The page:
How I Improved my CARS Score by 8 Points on the MCAT
I would not consider myself a good reader. In fact, the reading section of the ACT was my lowest score section. When I started practicing for CARS on the MCAT, I would always run out of time. EVERY TIME. Ultimately, I had to throw some previously recommended strategies out the window and focus on becoming a better reader, or more realistically, becoming a better reader within the context of AAMC logic. In this week’s study tip, I will explain the three game-changers for improving your CARS score. For more CARS strategy, I highly recommend our FREE CARS Strategy Session with Andrew.
Maximizing Timing for CARS
Like I said, running out of time was a huge problem when I was getting started on CARS. This originally was because I initially pre-read the questions before the passage. I would read them, then go back to the passage pressed for time and read faster than I was comfortable with because I was behind, then go BACK to the questions (by this time I had already forgotten them), and then because I read the passage too quickly I would need to go BACK to the passage to find the answer again! This was horrible for me in every way.
Then I heard from a friend that I should try to read a passage in 3-4 many minutes. They said to spend more time on the questions to really understand them (some even suggested practicing writing their own questions) to be confident in their choices. This is, I believe, the fundamental reason why most people do poorly on CARS. We are taught to spend time combing the questions and answers, going back to the passage to double-check our answers and identify the specific question type/flavor/subcategory etc. Trust me, my friends. This will only add to hatred of CARS if you try to psychoanalyze the questions.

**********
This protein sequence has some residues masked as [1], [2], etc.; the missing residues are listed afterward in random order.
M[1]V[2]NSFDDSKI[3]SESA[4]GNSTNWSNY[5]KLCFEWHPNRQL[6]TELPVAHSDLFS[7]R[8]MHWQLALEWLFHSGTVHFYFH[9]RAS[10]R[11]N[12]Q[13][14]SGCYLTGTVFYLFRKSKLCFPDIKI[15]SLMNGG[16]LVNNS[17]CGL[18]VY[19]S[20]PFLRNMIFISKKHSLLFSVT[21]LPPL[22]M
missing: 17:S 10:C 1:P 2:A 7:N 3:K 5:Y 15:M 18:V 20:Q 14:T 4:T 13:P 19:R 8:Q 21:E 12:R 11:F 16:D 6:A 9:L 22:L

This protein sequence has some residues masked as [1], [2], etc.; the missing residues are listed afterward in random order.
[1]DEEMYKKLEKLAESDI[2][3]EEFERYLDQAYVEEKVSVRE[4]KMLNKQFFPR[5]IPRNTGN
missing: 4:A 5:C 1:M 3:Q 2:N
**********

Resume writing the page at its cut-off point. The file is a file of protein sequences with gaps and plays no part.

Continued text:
Take. Your. Time. Read carefully. If you’re a slow reader, read at your normal pace. If you are a fast reader, you may even need to slow down. For my final FLE’s I would think to myself “woah I am spending too much time reading this passage” but then have a private chuckle as I blew through the questions. Try this. It may take a dozen passages to retrain your brain, but I hope it changes your life. The reason being is because everyone you “iT’s aLL aBoUt ThE mAIn IdEA” but it’s really not. Reading slowly helps you digest their subtle arguments. You may miss questions right now because the AAMC throws in subtle differences in answer choices. Reading fast will leave you frustrated at the question because it seems like both of your final potential answers are correct!! But if I am reading slow? You will have a good laugh with me when you don’t even need to read the options twice. Again this isn’t foolproof, but message me in two weeks when your scores start climbing.
The Two Types of Tricky Passages
After fixing my timing issue, I still had issues with certain passages. For me, there were two types of tricky passages. #1 – the passage argument is so dense and complex and uses language from 14th-century Finnish thesauruses or #2 – where it is so BORING and you are half asleep reading about the dust on a painting of some Russian architecture in 1672.
Let’s start with the second type of problematic passage. If you are bored to tears… take a 5-second break and let your eyes have a rest. Look at the wall in front of you. Don’t even focus your eyes. Clear your head. These 5-second pauses were huge for me. I would do them every time I ended a passage. Not only would it give me a microbreak, but it allowed me to let go of all that pointless info that I just learned about Portuguese literature under Napoleon. It didn’t carry over and I would stop worrying about it.